The U.S. Environmental Protection Agency will being testing diesel vehicles’ ability to meet emissions standards under real-world driving situations, it announced Friday. The agency formerly performed testing in a way that critics argued was inadequate.
The change comes less than a week after German automaker Volkswagen admitted that 11 million of its diesel vehicles worldwide were loaded with software designed to trick the emissions testing process. About half a million of those vehicles were sold in the U.S.
EPA may test or require testing on any vehicle at a designated location, using driving cycles and conditions that may reasonably be expected to be encountered in normal operation and use, for the purposes of investigating a potential defeat device,” reads a letter the EPA sent to automakers Friday, using an industry term for the illicit software found on Volkswagen’s cars.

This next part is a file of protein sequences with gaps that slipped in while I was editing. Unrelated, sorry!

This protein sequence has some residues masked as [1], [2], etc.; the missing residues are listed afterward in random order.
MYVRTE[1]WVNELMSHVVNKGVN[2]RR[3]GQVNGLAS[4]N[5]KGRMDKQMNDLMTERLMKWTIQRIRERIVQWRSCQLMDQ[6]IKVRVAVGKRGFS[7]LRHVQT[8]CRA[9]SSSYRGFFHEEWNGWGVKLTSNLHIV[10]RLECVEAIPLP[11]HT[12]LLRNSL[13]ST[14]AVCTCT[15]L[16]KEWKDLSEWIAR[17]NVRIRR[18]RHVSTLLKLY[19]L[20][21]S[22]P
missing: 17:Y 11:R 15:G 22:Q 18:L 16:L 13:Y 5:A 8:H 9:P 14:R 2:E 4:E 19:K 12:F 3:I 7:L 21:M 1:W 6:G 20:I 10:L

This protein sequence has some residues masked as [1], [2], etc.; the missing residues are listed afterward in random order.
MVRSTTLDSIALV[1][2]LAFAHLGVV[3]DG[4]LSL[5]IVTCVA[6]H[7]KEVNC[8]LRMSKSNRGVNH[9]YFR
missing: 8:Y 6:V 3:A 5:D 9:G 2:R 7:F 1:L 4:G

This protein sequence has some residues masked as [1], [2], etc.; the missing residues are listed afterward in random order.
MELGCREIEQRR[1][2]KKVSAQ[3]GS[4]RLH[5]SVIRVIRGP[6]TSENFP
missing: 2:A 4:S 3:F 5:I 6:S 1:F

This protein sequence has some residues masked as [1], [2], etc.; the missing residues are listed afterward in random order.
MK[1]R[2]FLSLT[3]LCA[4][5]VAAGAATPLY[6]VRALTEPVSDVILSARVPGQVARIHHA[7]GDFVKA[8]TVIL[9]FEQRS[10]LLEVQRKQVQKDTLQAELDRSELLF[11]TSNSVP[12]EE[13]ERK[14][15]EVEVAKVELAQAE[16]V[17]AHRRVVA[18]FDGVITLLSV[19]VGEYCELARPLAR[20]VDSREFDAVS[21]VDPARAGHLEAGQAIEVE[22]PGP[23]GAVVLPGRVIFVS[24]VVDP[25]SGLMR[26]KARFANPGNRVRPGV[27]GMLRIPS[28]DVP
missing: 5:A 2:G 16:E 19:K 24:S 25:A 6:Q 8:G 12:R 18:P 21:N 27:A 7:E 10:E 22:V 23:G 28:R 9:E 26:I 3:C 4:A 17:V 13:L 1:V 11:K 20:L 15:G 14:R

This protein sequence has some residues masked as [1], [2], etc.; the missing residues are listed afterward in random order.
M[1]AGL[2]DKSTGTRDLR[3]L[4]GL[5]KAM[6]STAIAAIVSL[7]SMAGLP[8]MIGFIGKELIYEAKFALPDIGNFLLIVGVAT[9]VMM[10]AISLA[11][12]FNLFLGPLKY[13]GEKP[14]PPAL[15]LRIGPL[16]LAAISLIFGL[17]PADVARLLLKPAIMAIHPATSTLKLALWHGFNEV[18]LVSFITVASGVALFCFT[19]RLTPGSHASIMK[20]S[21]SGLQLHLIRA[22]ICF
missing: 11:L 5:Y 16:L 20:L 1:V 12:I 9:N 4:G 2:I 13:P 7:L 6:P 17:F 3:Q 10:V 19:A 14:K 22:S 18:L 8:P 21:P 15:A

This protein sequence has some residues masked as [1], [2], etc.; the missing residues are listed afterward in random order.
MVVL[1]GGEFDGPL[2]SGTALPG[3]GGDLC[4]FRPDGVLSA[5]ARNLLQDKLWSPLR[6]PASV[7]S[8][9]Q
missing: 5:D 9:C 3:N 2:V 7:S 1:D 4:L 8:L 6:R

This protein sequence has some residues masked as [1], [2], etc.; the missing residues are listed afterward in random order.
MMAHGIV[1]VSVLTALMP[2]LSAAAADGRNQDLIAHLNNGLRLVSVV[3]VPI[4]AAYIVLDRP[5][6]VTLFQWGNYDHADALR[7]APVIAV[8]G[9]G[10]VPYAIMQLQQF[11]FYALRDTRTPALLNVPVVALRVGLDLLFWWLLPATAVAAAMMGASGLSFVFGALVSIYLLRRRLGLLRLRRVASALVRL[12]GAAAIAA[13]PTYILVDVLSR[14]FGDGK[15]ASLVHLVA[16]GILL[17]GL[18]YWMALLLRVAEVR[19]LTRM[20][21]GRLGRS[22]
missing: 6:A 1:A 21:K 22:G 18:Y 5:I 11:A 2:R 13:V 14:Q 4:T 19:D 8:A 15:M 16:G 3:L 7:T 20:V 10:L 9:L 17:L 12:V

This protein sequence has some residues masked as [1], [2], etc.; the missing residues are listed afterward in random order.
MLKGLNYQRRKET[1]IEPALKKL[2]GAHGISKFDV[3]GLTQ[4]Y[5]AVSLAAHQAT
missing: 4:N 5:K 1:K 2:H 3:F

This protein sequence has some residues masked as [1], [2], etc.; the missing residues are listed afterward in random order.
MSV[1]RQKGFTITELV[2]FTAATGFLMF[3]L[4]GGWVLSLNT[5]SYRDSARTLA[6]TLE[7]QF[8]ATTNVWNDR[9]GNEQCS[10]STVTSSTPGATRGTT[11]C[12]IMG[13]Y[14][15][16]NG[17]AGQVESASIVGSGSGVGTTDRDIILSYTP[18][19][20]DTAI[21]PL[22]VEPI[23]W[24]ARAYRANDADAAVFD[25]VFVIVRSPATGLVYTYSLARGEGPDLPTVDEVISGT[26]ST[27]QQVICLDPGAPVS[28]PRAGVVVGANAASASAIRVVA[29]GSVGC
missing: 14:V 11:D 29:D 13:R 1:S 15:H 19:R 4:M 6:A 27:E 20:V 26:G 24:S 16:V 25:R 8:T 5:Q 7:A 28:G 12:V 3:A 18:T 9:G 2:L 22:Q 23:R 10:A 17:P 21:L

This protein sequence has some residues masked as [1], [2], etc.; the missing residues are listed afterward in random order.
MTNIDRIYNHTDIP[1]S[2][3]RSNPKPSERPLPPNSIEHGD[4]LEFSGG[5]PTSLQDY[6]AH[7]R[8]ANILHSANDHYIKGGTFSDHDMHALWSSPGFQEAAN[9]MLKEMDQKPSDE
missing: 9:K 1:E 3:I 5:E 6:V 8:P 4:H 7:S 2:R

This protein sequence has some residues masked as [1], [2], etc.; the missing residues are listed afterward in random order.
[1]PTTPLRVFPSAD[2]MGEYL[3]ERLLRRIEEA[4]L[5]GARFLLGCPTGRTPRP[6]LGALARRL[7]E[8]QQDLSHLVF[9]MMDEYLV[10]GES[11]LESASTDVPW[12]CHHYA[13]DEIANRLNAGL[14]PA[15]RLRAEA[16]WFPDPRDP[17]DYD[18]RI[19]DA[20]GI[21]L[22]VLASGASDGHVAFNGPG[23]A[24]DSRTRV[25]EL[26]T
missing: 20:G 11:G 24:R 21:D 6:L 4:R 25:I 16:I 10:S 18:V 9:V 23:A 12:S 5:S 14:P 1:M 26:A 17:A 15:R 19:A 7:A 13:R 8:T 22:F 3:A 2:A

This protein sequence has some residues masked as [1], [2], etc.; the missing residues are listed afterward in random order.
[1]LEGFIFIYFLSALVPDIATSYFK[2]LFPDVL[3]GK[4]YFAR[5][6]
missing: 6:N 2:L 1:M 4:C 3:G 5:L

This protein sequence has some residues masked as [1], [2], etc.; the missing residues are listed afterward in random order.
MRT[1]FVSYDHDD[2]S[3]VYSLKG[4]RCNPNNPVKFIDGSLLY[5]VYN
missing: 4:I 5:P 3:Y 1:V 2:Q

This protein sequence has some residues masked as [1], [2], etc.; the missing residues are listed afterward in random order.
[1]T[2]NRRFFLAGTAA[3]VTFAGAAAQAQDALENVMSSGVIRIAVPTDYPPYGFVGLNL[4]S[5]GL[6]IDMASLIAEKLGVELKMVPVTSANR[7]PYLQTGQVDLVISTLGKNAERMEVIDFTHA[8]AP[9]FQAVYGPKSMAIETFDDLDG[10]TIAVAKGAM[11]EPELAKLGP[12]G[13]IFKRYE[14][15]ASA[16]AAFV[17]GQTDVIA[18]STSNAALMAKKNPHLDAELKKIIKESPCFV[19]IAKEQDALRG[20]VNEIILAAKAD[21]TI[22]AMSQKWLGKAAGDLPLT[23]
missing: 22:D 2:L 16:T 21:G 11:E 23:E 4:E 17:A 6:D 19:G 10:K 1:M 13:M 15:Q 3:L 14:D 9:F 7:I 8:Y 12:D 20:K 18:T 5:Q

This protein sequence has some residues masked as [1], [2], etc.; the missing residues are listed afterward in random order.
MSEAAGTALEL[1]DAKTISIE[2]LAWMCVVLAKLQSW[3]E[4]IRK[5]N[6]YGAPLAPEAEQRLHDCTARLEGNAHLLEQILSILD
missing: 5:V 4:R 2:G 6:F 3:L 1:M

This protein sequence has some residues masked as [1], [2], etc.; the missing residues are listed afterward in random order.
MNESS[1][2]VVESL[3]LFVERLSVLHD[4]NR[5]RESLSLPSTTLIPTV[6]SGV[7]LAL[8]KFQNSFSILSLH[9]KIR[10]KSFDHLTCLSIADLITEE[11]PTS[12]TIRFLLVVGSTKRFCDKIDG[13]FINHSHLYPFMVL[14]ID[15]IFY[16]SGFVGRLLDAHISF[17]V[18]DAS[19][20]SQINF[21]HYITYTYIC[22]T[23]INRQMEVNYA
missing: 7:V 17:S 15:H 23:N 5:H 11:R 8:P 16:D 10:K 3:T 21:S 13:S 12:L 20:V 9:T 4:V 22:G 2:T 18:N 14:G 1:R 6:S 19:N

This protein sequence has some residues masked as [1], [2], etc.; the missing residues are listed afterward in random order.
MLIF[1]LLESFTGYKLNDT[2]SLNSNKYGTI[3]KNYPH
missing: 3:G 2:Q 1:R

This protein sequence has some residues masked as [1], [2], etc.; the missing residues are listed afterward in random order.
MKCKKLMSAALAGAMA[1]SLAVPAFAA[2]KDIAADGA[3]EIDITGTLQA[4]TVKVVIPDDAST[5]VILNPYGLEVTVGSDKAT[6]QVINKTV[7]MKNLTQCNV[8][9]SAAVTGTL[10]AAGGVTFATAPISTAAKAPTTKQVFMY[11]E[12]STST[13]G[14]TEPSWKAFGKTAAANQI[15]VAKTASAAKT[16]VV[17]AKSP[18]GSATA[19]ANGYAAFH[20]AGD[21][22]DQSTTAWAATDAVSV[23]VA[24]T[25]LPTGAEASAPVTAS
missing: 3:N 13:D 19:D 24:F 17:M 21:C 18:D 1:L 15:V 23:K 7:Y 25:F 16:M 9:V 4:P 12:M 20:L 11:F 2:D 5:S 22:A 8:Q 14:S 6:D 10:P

EPA officials said on a call with reporters Friday that the agency is “actively” testing diesel cars to ensure they meet emissions standards following the Volkswagen’s revelations. Environmental agencies in the State of California and Canada are spearheading efforts to ensure there’s a “broader and more robust presence” of testing, officials added.
The EPA also said it’s working with Volkswagen to determine how to modify the affected vehicles already sold in the American market.
Volkswagen’s stock price has tanked amid the scandal, which forced Volkswagen AG CEO Martin Winterkorn to resign Wednesday.
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